Rehfeld’s future husband was so enthralled with one of the rock formations seen on this trail that he convinced Nina this is where they should be married. Though, the beautiful landscape setting Nina’s husband selected has a not-so-beautiful name. Cow Pies Rock describes the flat and rounded sandstone mesas (the Spanish word for table) that blend throughout the red rock landscape.

The German-born Rehfeld recalled her wedding day in perfect English. “Our wedding party arrived at Cow Pies Rock at 6:00 in the morning,” she said. “We wanted to say our vows surrounded by a Sedona sunrise. I walked out on Cow Pies Trail in three-inch heels. Luckily, I could hold on to my dad’s arm. The only thing better than our wedding ceremony was the party that preceded and followed,” she continued.

Rehfeld has a left-brain, right-brain gift for telling stories while navigating her jeep along Sedona’s rollercoaster trails. Rob DeMayo, the Day in the West general manager, explained that great care goes into hiring guides who deliver something special to their audience. “Each of our guides brings something unique to the job,” the New Hampshireborn DeMayo said. “Our reservations people do a great job of matching guides to the customer’s passion. We can tailor-make a tour experience for someone 365 days a year.”

Lightning strikes thrice

For DeMayo, one of his most memorable experiences was a day when the Arizona sun refused to shine. “A storm broke in the middle of my tour,” DeMayo said. “The family I was guiding actually witnessed three lightning strikes. We took things real slow and safe. We were all wearing ponchos, and the family was absolutely thrilled with their tour. That’s when the other guides started calling me Rain Man. That’s a nickname I enjoy to this day.”

The passion a Day in the West tour guide has for his or her job is apparent upon your first introduction. As Bradshaw explains, “Being a guide in Sedona is a special thing. Guides usually aren’t doing this job for the money. Guides love the outdoors, they love people and they love telling stories.”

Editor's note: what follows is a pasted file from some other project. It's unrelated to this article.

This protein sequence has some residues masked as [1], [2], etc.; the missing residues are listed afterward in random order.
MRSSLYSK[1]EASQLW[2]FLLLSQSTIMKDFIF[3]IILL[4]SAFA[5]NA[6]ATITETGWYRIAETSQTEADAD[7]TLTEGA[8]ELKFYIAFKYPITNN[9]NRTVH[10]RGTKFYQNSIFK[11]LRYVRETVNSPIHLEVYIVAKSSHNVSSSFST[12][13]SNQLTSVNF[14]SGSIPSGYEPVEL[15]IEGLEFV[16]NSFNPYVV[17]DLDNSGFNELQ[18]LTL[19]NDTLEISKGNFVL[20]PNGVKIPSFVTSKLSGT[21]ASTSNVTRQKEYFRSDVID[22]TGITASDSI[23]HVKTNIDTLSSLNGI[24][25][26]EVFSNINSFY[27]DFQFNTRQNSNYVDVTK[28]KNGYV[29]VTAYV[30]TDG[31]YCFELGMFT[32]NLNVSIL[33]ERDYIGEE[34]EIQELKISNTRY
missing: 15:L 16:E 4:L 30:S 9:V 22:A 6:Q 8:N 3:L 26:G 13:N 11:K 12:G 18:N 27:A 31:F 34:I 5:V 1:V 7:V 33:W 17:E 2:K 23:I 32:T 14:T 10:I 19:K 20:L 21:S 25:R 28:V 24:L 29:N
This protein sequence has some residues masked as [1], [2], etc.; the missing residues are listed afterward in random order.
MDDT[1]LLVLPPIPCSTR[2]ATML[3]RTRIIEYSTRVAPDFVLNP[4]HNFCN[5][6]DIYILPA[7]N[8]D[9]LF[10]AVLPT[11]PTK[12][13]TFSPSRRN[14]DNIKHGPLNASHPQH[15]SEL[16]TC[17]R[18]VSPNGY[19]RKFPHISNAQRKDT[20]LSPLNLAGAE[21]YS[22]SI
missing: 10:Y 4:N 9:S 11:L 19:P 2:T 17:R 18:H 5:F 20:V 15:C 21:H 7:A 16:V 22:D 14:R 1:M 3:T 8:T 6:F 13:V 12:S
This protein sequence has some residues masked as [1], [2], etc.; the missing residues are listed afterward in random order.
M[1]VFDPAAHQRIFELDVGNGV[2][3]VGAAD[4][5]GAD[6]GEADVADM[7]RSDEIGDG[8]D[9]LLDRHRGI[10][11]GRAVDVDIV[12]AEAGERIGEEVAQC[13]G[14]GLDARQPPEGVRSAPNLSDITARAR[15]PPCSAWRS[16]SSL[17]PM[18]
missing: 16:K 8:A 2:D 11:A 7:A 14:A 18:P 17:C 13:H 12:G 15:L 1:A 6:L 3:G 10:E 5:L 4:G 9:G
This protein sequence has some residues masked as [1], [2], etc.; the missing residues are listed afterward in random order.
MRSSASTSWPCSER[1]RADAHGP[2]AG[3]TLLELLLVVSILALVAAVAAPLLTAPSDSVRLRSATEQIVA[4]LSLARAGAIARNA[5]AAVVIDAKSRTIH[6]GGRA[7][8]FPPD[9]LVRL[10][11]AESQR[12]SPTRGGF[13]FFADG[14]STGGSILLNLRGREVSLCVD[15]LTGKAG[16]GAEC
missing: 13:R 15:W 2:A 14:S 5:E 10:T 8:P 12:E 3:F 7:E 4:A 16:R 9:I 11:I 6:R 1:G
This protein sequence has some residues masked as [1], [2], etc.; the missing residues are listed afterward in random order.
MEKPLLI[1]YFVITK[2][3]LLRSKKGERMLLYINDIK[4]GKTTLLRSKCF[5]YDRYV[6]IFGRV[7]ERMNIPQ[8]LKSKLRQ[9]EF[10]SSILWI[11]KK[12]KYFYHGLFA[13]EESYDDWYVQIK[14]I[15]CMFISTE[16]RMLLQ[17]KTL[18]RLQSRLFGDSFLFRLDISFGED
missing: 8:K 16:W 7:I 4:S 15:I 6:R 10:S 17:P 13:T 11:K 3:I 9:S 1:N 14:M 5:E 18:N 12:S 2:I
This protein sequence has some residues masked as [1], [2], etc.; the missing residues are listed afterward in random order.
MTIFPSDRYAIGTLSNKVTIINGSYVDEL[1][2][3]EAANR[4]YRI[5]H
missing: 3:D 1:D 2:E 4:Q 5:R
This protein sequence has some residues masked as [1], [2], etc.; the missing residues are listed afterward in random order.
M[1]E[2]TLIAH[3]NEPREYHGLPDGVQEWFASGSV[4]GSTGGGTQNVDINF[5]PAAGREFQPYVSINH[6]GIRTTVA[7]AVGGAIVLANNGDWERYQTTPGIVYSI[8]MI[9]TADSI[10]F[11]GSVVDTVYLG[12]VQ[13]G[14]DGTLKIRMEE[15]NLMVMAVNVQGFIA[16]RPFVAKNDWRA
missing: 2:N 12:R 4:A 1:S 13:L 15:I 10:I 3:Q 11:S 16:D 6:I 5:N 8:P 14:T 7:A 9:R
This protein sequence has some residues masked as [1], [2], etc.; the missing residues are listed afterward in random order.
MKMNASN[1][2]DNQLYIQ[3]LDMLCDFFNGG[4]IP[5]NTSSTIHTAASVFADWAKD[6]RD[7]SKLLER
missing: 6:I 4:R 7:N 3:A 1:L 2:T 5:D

Father, son and Elvis

Bradshaw is no slouch himself when it comes to story telling. The topic of his father’s early days on the red rock frontier spews more stories than a Sedona flash flood during the summer monsoon season.

“At the age of 17, my dad left home in Cleveland, Ohio, and hopped trains crosscountry,” Bradshaw said. “He lived the hobo life until he discovered Sedona in the early 40s. He felt Sedona was the most beautiful place he’d ever seen. He arrived here about the same time Hollywood started making Westerns in the area. My dad became quite a photographer and he has an extensive collection of personal photos featuring many of the major Western movie stars. These photos cover almost four decades of film.”

Bradshaw recalled that one of his father’s favorite experiences involved a photo shoot with Elvis Presley. “In 1967, my dad worked as a photographer in Presley’s film ‘Stay Away Joe,’” he said. “A good portion of the film’s footage was shot on our family’s ranch. My dad’s fond memories of the King were due in large part to Presley being a somewhat uninhibited 32-year-old. Presley had yet to feel the crush of public scrutiny. During the film’s production, Presley and his entourage literally played cowboys from dawn to dusk.”

Whether one spends a day, a week or a lifetime in Sedona, one can’t help but be affected by the sheer beauty of the area. If every picture tells a story, then your Sedona photos will read like a best-selling novel of the old West.

A great way to write your own Sedona chapter is to view its stunning landscape by jeep. Revel in Sedona’s panoramic imagery while your guide shares stories of the old West and today. You may even hear the true story of a father who paid for his son’s delivery with a horse.

About Tim Cotroneo 20 Articles
Tim Cotroneo is a freelance writer from Lino Lakes, Minn., with a passion for travel and a future Caribbean zip code.

1 Comment

  1. Schnebly Hill is one of my favorite spots fora quick 4×4 drive to see the Sedona views. I’ve seen a stream of engine oil behind a rock in the road too so high clearance only. I’m a local and still learning much about the geography, wildlife and terrain surrounding our area.